The Alabama Hills, a recreation area located in the shadow of Mt Whitney and the high Sierras, was a favorite movie location for old Hollywood and a staple of more cowboy movies then you can count. Throughout the last century, the Alabama Hills have appeared in hundreds of films with even a recent Quintin Tarantino project being shot here. When you visit the Alabama Hills though it is easy to see why it has become so popular; the surrounding mountains and sweeping desert give way to this small plot of majestic rocks that can’t cover more than a couple of square miles of the area. Other than this section, there is nothing like them to the north or south, and because of that, they make for a unique day of exploration.
The park itself has a lot of famous spots, but nothing is marked, and the uniqueness of this makes it feel like you are exploring something new every time you go. The only signs I have seen in the entire area are for the trailhead to Mobius Arch, other than that the Alabama Hills are a collection of dirt roads and rocks, allowing the explorer to craft whatever adventure their mind creates. However, if you are looking for some of the main attractions and movie locations, what follows are some of the most famous spots in this Alabama Hill.
The Face of Alabama Hills
This face is the first thing you will notice while driving up to Whitney Portal road to the Alabama Hills, as it’s pretty hard to miss. It is a great first stop and gives the Alabama Hills a little personality. I usually am not a fan of graffiti, but this little face is fun. I haven’t been able to find out any history on this face, so let me know if you are aware of why it’s here.
Lone Ranger Ambush Point
When we were at the Lone Pine Museum, they told us one of the most famous spots in the Alabama Hills was that of the Lone Ranger Ambush Point. This area is down a dirt road that is washboard but is a cool place to get out and explore. Like I said before, it is hard to find as there are no signs, so you have to take a map and look around. After finding it, I loved seeing the video of this pivotal scene on YouTube as it was fun to have been there.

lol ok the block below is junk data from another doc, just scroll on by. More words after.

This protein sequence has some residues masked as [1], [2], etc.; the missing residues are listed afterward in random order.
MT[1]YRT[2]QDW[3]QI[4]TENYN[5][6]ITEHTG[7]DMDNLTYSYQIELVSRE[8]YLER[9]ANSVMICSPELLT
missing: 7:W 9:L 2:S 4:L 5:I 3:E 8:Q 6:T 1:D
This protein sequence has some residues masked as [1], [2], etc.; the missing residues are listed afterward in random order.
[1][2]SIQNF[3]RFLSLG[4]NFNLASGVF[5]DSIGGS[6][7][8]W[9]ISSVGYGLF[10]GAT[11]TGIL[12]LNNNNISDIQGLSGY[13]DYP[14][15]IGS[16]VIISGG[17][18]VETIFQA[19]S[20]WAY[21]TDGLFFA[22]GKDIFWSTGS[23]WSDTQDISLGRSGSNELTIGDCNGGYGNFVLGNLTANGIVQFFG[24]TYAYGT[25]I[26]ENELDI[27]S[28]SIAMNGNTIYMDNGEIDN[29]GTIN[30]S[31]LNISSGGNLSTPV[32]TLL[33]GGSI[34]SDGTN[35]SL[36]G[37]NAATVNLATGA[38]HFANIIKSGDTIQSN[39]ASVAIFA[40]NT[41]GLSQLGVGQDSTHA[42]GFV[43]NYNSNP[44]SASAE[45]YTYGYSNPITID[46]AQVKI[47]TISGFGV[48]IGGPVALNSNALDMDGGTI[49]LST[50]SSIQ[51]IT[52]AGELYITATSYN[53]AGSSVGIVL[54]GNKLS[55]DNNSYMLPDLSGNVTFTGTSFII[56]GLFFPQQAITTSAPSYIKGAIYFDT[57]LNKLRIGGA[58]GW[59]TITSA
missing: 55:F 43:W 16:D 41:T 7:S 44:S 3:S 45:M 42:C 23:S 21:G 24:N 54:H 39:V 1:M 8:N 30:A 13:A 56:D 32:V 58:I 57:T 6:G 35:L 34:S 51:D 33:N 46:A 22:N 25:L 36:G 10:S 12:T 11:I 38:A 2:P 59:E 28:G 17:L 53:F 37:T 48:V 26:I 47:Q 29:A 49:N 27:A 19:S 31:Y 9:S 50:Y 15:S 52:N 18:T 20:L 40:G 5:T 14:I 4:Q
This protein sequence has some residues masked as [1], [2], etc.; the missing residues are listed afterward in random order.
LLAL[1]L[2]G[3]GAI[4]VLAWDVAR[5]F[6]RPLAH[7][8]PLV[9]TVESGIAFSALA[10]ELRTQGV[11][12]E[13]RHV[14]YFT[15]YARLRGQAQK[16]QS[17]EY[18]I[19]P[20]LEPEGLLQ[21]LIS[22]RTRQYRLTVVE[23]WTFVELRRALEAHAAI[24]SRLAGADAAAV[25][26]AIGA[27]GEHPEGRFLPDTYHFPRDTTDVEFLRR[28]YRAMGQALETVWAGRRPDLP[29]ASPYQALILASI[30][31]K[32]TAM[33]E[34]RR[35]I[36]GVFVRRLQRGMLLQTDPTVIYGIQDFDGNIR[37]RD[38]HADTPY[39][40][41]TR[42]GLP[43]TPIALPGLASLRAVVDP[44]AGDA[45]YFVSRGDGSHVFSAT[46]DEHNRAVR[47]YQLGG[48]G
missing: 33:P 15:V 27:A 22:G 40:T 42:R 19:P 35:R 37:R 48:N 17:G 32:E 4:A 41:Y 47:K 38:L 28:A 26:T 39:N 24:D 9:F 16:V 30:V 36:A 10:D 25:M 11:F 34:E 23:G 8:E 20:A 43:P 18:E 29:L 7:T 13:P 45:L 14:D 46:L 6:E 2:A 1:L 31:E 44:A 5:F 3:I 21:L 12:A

Gene Autry Rock
Next to that is the large and unique rock known as Gene Autry Rock. Its name stems from the fact that Gene Autry was one of the most famous cowboys to grace the Alabama Hills. This rock sticks out of the landscape at the top of a small little dirt road and provides a view of the area you came from as well as Mt Whitney on a clear day.
Gary Cooper Rock
Now I am not 100% on this one, but based on the map I had, I believe this is the rock known as Gary Cooper Rock. It is a giant monolith that juts up from the landscape and can be seen from Movie Flats Road. You can get a feel for the scale by seeing my dad next to it in the above picture. If this is not the rock, feel free to let me know.
The arch that frames Mt Whitney is also a must see. It is accessible via a half-mile walk and provides a perfect place to relax or just take some beautiful pictures. I detailed how to get there in this post on the Mobius Arch.
This small and flat rock is much tinier then Mobius Arch but still unique. It has a straight rock that connects the two pieces and provides a bench or a small arch for the passerby.
Heart Arch is one of the easiest to find of the Alabama Hills arches. One of the best viewpoints is just from the parking lot for Mobius Arch. I haven’t walked any closer to it then this myself, but you can get an excellent shot from here if you have a zoom lens.
Eye of the Alabama Hills Arch
After heading past the Mobius Arch parking area, you will continue down and up a small hill before the road bends to the left. Along this stretch of road, you will see the Eye of the Alabama Hills arch up in the hill to the right. There is a small parking lot past it if you want to park and walk up to the arch as well or you can take a picture from the road.
This is the view through the arch if you climb up to it.
After heading past Eye of the Alabama Hills, the road will bend right, go up a hill then turn left again. After this long stretch, the road will curve left, and you will notice that the rocks are much more sparse down here.
Heading down and bending right, you will see the Boot Arch off to your left. There is a small dirt road that takes you to a little turn out which you can park at for the arch. The arch is a 5-minute walk from here.
This is the hardest one to describe how to get there, but basically, you drive past the Boot Arch turnout on the same road then after about a half mile you will see the below rock finger to your right.
From here, you will walk past the finger then past two large boulder clusters. The arch is on the back of the second cluster.
Lone Pine is an amazing California town to explore, and the Alabama Hills are one of those highlights. An easy stop on a road trip up Highway 395, the Alabama Hills are fun for the whole family and can be explored in an hour or a week, whatever you decide. Make sure to bring water though, as the summer makes this place get really hot.
If you want more information, you can check out this post from a friend of mine’s blog.